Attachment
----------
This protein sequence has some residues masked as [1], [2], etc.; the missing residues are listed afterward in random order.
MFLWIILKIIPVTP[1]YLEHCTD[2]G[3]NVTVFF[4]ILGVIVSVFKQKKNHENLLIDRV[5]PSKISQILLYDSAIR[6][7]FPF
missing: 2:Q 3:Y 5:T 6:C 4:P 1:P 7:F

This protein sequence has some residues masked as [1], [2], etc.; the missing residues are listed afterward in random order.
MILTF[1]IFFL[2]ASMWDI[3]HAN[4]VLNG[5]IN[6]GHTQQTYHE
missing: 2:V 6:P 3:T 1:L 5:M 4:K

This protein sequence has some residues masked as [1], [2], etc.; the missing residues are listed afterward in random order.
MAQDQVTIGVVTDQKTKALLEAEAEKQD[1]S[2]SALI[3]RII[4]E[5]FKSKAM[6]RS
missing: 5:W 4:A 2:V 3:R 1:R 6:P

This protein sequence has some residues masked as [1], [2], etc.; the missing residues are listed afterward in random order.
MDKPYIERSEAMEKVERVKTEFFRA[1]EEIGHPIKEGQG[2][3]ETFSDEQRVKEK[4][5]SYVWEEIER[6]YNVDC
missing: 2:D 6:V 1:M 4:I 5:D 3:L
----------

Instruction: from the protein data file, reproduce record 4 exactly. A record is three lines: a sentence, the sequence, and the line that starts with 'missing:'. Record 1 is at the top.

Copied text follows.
This protein sequence has some residues masked as [1], [2], etc.; the missing residues are listed afterward in random order.
MDKPYIERSEAMEKVERVKTEFFRA[1]EEIGHPIKEGQG[2][3]ETFSDEQRVKEK[4][5]SYVWEEIER[6]YNVDC
missing: 2:D 6:V 1:M 4:I 5:D 3:L